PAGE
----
Crossing the River Kabul: An Afghan Family Odyssey

Crossing the River Kabul: An Afghan Family Odyssey

Crossing the River Kabul: An Afghan Family Odyssey

Crossing the River Kabul: An Afghan Family Odyssey

Synopsis

Baryalai Popal sees his Western-educated professors at Kabul University replaced by communists. He witnesses his classmates "disappearing." The communist takeover uproots Popal from his family and home. Thus begins Crossing the River Kabul, the true story of Popal's escape from Afghanistan and his eventual return.

Kevin McLean weaves together Popal's stories in this memoir, which is also a fascinating look at Afghanistan from the viewpoint of Popal and generations of his politically influential family. From the exile of Popal's grandfather from Kandahar in 1898 to his father's tutoring of two boys who as adults would play important roles in Afghanistan--one as king and the other as president--to his uncle's presence at the fateful meeting that led to the Soviet invasion of Afghanistan, Popal's family history is intertwined with that of his nation.

Popal fled his country following the Russian invasion of Afghanistan in 1980. After being imprisoned as a spy in Pakistan, he managed to make his way to Germany as a refugee and to the United States as an immigrant. Twenty years later he returned to Afghanistan after 9/11 to reclaim his houses, only to find one controlled by drug lords and the other by the most powerful warlord in Afghanistan.

Popal's memoir is an intimate, often humorous portrait of the vanished Afghanistan of his childhood. It is also the story of a father whose greatest desire is to see his son follow in his footsteps, and a son who constantly rebels against his father's wishes. Crossing the River Kabul is a story of choice and destiny, fear and courage, and loss and redemption.

Excerpt

My story is entwined with that of my country. As in any relationship, you will find love, hate, battles, resolution, despair, hope— all greatly magnified because my country, the country of my birth and that of my grandparents and parents, my uncles, aunts, and cousins, my wife and my children, the country that I hold most close to my heart in my thoughts and memories, is Afghanistan. When an Afghan tells a story, he knows not to begin by boasting of how powerful his family is. For the storyteller to make himself appear more important than his listener is disrespectful, and the most important thing you can offer others is respect. But I must tell you that I am a Popalzai from one of Afghanistan’s two royal families. Legend has it that one day, many centuries ago, when the aging King Zirak asked his eldest son, Barak, for help getting onto his horse, Barak mocked his father’s weakness. Popal, the youngest son, took pity on his father and helped him into the saddle. When King Zirak named Popal to succeed him, Barak refused to recognize his younger brother as king. From that time on the Popalzai and the Barakzai have fought for control of Afghanistan.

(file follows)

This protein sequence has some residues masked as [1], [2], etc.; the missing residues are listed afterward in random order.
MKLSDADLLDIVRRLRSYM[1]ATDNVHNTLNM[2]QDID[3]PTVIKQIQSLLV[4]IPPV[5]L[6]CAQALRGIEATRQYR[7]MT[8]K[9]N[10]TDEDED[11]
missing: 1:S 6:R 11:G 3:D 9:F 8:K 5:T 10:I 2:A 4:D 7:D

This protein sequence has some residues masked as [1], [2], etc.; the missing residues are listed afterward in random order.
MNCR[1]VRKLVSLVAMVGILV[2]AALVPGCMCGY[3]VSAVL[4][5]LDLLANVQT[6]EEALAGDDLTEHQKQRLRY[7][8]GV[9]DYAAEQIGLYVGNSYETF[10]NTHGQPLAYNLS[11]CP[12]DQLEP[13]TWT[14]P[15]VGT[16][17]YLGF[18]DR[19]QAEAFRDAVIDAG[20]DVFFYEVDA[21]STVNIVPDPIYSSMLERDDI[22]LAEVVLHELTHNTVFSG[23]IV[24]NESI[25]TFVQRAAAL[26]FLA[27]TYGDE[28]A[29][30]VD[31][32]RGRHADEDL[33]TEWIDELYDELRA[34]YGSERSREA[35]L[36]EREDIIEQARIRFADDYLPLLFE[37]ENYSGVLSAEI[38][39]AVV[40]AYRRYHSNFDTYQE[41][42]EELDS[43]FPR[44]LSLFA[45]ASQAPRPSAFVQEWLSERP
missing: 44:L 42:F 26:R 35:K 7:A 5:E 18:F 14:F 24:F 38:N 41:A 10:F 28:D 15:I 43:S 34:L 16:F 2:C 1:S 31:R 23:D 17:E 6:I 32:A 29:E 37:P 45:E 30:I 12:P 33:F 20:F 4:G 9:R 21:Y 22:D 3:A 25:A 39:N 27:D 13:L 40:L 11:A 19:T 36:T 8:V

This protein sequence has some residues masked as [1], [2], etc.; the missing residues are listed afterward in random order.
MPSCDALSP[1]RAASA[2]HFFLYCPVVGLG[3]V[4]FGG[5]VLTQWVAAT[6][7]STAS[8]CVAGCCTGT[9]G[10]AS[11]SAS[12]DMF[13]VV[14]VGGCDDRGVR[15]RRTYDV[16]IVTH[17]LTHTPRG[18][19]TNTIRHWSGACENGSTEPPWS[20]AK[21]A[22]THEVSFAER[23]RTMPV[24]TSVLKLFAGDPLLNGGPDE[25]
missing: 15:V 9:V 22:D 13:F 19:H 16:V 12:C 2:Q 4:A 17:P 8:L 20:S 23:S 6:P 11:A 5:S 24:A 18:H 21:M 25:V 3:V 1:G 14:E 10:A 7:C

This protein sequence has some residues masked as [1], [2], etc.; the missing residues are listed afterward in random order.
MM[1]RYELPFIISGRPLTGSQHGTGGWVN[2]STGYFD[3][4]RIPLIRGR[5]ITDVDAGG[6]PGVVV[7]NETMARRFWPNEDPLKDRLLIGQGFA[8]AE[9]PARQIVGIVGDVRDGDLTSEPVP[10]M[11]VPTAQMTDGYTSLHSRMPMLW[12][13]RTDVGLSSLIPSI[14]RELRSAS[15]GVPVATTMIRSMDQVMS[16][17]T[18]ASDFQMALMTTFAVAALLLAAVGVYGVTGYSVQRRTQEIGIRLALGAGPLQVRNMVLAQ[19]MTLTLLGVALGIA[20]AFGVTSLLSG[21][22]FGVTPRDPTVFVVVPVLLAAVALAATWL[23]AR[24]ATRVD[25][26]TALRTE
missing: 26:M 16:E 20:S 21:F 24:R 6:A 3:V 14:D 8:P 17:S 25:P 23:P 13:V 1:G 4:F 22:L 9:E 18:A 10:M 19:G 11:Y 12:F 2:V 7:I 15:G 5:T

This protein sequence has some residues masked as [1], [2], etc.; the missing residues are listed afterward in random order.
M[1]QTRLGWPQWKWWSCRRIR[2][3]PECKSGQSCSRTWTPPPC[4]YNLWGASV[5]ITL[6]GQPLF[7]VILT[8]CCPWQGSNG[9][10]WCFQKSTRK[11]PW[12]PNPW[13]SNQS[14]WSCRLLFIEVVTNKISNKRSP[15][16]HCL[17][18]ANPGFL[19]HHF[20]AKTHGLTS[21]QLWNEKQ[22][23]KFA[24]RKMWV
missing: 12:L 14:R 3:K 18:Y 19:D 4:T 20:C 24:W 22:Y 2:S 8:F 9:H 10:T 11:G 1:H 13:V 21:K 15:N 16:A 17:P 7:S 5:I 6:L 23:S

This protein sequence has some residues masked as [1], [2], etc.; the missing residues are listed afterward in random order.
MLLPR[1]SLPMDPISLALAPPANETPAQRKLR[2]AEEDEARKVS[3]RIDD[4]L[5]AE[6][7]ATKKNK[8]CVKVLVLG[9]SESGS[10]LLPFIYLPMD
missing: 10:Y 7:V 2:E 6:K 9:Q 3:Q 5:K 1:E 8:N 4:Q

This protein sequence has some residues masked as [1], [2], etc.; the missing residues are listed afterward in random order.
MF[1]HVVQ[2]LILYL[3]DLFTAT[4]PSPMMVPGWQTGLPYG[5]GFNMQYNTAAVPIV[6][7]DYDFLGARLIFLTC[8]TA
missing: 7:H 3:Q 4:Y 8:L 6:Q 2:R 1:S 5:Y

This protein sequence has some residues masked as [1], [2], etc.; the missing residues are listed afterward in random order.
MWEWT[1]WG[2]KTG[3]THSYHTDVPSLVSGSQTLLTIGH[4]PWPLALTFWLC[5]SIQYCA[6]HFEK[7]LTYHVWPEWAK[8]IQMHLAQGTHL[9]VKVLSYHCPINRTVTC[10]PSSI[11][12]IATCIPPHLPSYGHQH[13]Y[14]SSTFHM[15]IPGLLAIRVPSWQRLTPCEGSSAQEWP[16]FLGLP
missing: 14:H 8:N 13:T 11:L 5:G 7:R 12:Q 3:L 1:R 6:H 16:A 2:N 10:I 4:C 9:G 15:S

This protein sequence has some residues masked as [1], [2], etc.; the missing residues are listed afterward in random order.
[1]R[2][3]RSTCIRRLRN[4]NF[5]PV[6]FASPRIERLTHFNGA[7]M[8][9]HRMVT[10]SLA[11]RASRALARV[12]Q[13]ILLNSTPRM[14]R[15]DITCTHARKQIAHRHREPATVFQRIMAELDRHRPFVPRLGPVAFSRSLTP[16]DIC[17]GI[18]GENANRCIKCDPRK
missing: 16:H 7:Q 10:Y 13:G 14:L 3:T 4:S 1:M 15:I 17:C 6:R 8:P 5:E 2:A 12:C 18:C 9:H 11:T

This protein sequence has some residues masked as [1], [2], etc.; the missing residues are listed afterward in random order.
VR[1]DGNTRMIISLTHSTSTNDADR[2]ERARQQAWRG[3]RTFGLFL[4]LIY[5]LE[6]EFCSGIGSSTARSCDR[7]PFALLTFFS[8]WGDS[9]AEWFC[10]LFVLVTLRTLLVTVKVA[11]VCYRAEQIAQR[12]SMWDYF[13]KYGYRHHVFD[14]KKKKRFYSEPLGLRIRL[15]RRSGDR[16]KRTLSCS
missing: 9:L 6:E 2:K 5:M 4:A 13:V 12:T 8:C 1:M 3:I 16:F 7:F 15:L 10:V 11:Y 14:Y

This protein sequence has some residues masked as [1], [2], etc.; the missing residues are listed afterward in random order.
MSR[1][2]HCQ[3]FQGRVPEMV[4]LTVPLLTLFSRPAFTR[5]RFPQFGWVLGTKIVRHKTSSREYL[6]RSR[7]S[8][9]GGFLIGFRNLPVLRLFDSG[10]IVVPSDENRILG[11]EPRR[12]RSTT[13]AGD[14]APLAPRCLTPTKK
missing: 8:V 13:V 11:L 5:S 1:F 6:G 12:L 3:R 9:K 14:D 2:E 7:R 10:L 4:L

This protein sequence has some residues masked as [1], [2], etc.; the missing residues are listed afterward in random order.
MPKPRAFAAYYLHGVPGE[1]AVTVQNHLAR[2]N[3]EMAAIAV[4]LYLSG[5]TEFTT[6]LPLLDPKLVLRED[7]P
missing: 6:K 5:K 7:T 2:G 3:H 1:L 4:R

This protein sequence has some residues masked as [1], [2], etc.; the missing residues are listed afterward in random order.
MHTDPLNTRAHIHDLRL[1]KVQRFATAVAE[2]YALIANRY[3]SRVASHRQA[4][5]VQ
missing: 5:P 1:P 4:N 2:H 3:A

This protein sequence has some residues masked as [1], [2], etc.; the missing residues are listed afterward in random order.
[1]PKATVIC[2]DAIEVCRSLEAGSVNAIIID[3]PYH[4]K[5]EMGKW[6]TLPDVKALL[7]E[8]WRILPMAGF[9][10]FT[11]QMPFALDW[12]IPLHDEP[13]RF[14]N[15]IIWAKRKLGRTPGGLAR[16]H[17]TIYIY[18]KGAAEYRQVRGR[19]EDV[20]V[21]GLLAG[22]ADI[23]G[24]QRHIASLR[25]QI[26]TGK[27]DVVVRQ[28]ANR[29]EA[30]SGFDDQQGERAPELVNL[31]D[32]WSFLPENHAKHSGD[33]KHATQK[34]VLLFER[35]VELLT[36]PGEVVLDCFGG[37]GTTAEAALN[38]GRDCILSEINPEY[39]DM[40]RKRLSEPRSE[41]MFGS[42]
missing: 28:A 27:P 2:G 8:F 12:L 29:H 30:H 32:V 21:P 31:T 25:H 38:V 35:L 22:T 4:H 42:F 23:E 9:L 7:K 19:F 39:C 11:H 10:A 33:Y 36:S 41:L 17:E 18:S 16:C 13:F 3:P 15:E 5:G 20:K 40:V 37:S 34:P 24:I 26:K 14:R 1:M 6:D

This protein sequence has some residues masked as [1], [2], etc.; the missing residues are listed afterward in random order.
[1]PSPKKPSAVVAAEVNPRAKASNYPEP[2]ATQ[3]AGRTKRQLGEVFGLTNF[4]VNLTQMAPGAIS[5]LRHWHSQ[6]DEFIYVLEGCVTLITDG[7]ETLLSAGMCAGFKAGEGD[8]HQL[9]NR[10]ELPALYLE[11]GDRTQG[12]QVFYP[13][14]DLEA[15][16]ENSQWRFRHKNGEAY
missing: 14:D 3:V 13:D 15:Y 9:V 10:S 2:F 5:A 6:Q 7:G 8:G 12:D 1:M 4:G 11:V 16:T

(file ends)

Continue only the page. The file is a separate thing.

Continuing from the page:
In 1747 King Nadir Shah, who had created a great empire that stretched from Persia to Delhi, died. Ahmad Khan, a Popalzai, declared himself the new king— but of course, the Barakzai refused to accept him. Rather than go to war, Ahmad Khan called a loya jirga, a decision- making council of tribal elders that is still used in Afghanistan today.

The loya jirga elected Ahmad Khan king and proclaimed him Durr- i- Durrani, the “Pearl of Pearls.” His kingdom became known as the Durrani Empire. Under Ahmad Shah Durrani the nation of Afghanistan began to take shape. Until the Communist coup in 1978, Afghanistan was governed by either a Popalzai or a Barakzai.

All members of the Popalzai tribe once had Popalzai as their family name. It is said that my grandfather Mukarram, a Pashtun and a khan of Kandahar, shortened our last name to Popal over a disagreement with his fellow Popalzai. My grandfather’s cousin . . .

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